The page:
Nearly $1 million for Ohio tornado shelters remains unused nearly two years after program launched

Counties expired paperwork bars cash awards

CLEVELAND - An exclusive 5 On Your Side investigation reveals nearly $1 million in federal cash earmarked for Ohio homeowners to build life-saving tornado shelters remains unused.

The Ohio Safe Room Program,  operated by the Ohio Emergency Management Agency, was announced in July 2012 and predicted 150 safe rooms — specially designed tornado shelters — would be constructed across the state.

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Since then, Ohio has received $1,082,595 in federal, state and local funding to assist homeowners who applied to the program and were selected in a random lottery.

The vast majority of the funding was provided through $812,000 in grants by the Federal Emergency Management Agency that supports the Safe Room Program as a vital effort that can save lives.

Yet nearly two years after the program was first announced, only 35 shelters have been built — leaving $885,000 left untouched and at risk of being withdrawn if not used by sometime after July 2015.

Ohio Safe Room Rules

In addition, our investigation found homeowners in half of Ohio's 88 counties were ineligible to apply for the life-saving shelters because local county officials failed to file vital paperwork for years.

We found 45 counties across Ohio allowed what's called "Hazard Mitigation Plans" to simply expire — barring homeowners in those counties from receiving vital funding to build tornado shelters.

In Northeast Ohio, counties with expired mitigation plans include Lorain, Geauga and Portage.

Spokespersons for all three counties say new plans are being worked on and blame complex details that are required for plans to meet FEMA approval, plus time-consuming collaboration with scores of community leaders necessary to identify hazard mitigation needs within individual counties.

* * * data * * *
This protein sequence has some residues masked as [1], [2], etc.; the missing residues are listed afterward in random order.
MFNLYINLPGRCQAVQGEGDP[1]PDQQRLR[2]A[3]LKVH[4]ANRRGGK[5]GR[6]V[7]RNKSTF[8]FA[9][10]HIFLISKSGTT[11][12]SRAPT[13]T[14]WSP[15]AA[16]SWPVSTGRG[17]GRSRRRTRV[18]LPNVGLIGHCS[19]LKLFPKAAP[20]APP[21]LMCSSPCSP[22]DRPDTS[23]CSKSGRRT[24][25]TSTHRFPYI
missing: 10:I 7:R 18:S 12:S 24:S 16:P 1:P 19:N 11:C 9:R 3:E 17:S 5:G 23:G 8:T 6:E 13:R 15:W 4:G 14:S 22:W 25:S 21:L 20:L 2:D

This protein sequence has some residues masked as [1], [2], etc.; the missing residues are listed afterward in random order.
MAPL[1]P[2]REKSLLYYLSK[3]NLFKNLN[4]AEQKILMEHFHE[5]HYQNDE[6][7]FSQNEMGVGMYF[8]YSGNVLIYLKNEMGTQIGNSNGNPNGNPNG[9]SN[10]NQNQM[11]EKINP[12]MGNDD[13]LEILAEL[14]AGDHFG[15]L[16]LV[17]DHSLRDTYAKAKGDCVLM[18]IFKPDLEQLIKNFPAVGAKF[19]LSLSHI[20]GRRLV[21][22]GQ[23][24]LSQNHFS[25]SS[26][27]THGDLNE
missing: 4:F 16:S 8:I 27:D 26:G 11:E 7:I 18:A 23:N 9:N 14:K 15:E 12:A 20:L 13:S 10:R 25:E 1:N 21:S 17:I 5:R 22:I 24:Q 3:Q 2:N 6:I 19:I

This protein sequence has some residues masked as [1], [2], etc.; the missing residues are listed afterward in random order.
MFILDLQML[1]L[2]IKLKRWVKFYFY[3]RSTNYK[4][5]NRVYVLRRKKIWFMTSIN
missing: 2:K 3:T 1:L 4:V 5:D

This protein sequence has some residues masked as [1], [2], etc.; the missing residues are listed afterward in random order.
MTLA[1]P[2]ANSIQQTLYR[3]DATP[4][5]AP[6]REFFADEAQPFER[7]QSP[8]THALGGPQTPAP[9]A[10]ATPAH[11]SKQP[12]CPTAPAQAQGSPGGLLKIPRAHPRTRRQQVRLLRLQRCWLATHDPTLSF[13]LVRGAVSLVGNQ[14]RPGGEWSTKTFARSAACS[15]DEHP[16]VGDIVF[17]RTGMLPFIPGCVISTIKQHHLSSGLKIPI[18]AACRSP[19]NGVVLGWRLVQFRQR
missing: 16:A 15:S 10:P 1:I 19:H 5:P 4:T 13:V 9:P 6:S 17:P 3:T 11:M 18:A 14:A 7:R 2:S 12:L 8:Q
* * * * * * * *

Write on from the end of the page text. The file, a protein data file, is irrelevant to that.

Hazard mitigation is defined as flooding, tornado risk and similar threats that lead to property damage and loss of life.

Stephen Babjack is among the 35 homeowners who have installed "safe rooms" through a lottery held last year and called the program "very easy" to follow and is convinced it will save lives.

"I'm very surprised," admits Babjack, referencing only 25 percent of the 150 shelters installed.

"We were one of the first to get our shelter done and get our rebate back — I'm surprised this late in the game there is only 30 some accomplished out of the 150, because to me, this was not a difficult program to navigate."

Babjack relied on a Mentor, Ohio-based company called Perfect Storm Shelter  for his safe room, which is built of steel and can withstand an F-5 tornado.

Even so, Perfect Storm Shelter spokesperson Mike Strazinsky admits Ohio sales have lagged behind calls from other states.

"Generally speaking," says Strazinsky, "90 to 95 percent of our sales are outside the state of Ohio."

Yet Ohio's Emergency Management Agency says Ohio ranks in the top 20 states in tornado risk and reveals that Ohio has been hit with 731 tornadoes since 1950 that caused over 200 deaths and 4,000 injuries.

Steve Ferryman, who supervises the Ohio Safe Room Program for the state, blames "weather conditions and the fact that we've granted extensions to several of those property owners and that work will continue into the spring and summer.

A spokesperson for the Ohio Emergency Management Agency says 67 homeowners who were selected in the random lottery drawing for safe rooms dropped out of the program after being selected.

Homeowners were originally required to contribute 12.5 percent of the cost of the shelter, which averages about $6,000, but that figure has now climbed to 25 percent.

Officials have not announced when another lottery for safe room funding will be held.

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